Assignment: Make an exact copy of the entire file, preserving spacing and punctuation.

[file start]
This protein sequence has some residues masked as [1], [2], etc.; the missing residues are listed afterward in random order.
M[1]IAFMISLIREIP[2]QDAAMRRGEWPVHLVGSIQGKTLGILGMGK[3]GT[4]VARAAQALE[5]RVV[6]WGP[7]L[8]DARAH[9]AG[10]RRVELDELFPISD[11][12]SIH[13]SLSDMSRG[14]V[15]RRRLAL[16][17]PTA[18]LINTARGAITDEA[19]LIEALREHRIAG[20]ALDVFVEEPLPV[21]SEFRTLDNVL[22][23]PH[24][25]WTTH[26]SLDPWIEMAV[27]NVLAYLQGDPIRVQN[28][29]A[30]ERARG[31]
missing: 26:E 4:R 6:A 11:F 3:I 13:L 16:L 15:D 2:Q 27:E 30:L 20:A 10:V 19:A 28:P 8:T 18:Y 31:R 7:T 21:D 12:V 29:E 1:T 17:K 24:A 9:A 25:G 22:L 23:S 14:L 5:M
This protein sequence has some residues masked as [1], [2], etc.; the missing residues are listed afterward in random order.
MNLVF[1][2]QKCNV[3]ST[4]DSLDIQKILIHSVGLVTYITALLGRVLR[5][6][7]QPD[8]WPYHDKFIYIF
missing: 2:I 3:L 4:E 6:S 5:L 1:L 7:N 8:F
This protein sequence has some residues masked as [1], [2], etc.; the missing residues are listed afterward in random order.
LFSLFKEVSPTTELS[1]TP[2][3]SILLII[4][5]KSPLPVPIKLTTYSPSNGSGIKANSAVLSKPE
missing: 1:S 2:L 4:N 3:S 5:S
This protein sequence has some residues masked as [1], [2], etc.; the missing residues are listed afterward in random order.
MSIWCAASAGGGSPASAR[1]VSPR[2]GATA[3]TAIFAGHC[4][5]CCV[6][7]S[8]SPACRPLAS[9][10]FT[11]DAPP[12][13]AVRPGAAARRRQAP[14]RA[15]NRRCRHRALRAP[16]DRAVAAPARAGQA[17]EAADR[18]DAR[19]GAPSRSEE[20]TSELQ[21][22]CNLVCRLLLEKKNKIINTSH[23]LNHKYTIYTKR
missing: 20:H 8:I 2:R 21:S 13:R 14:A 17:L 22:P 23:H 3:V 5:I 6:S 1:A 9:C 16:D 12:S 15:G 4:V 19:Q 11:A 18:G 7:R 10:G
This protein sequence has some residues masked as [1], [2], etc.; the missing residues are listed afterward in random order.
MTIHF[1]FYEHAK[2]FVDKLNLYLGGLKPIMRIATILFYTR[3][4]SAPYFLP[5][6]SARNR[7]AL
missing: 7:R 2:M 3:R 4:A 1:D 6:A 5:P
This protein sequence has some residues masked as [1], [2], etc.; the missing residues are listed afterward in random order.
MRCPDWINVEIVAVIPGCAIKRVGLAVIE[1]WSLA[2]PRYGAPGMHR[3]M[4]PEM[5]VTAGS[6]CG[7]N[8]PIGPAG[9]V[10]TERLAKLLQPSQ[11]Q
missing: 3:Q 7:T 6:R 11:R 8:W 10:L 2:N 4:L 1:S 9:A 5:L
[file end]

This protein sequence has some residues masked as [1], [2], etc.; the missing residues are listed afterward in random order.
M[1]IAFMISLIREIP[2]QDAAMRRGEWPVHLVGSIQGKTLGILGMGK[3]GT[4]VARAAQALE[5]RVV[6]WGP[7]L[8]DARAH[9]AG[10]RRVELDELFPISD[11][12]SIH[13]SLSDMSRG[14]V[15]RRRLAL[16][17]PTA[18]LINTARGAITDEA[19]LIEALREHRIAG[20]ALDVFVEEPLPV[21]SEFRTLDNVL[22][23]PH[24][25]WTTH[26]SLDPWIEMAV[27]NVLAYLQGDPIRVQN[28][29]A[30]ERARG[31]
missing: 26:E 4:R 6:A 11:F 3:I 13:L 16:L 15:D 2:Q 27:E 30:L 20:A 10:V 19:A 28:P 8:T 18:Y 31:R 7:T 21:D 12:V 29:E 1:T 17:K 24:A 9:A 25:G 22:L 23:S 14:L 5:M
This protein sequence has some residues masked as [1], [2], etc.; the missing residues are listed afterward in random order.
MNLVF[1][2]QKCNV[3]ST[4]DSLDIQKILIHSVGLVTYITALLGRVLR[5][6][7]QPD[8]WPYHDKFIYIF
missing: 2:I 3:L 4:E 6:S 5:L 1:L 7:N 8:F
This protein sequence has some residues masked as [1], [2], etc.; the missing residues are listed afterward in random order.
LFSLFKEVSPTTELS[1]TP[2][3]SILLII[4][5]KSPLPVPIKLTTYSPSNGSGIKANSAVLSKPE
missing: 1:S 2:L 4:N 3:S 5:S
This protein sequence has some residues masked as [1], [2], etc.; the missing residues are listed afterward in random order.
MSIWCAASAGGGSPASAR[1]VSPR[2]GATA[3]TAIFAGHC[4][5]CCV[6][7]S[8]SPACRPLAS[9][10]FT[11]DAPP[12][13]AVRPGAAARRRQAP[14]RA[15]NRRCRHRALRAP[16]DRAVAAPARAGQA[17]EAADR[18]DAR[19]GAPSRSEE[20]TSELQ[21][22]CNLVCRLLLEKKNKIINTSH[23]LNHKYTIYTKR
missing: 20:H 8:I 2:R 21:S 13:R 14:A 17:L 22:P 23:H 3:V 5:I 6:S 1:A 9:C 16:D 12:S 15:G 4:V 19:Q 11:A 18:G 7:R 10:G
This protein sequence has some residues masked as [1], [2], etc.; the missing residues are listed afterward in random order.
MTIHF[1]FYEHAK[2]FVDKLNLYLGGLKPIMRIATILFYTR[3][4]SAPYFLP[5][6]SARNR[7]AL
missing: 7:R 2:M 3:R 4:A 1:D 6:A 5:P
This protein sequence has some residues masked as [1], [2], etc.; the missing residues are listed afterward in random order.
MRCPDWINVEIVAVIPGCAIKRVGLAVIE[1]WSLA[2]PRYGAPGMHR[3]M[4]PEM[5]VTAGS[6]CG[7]N[8]PIGPAG[9]V[10]TERLAKLLQPSQ[11]Q
missing: 3:Q 7:T 6:R 11:R 8:W 10:L 2:N 4:L 1:S 9:A 5:L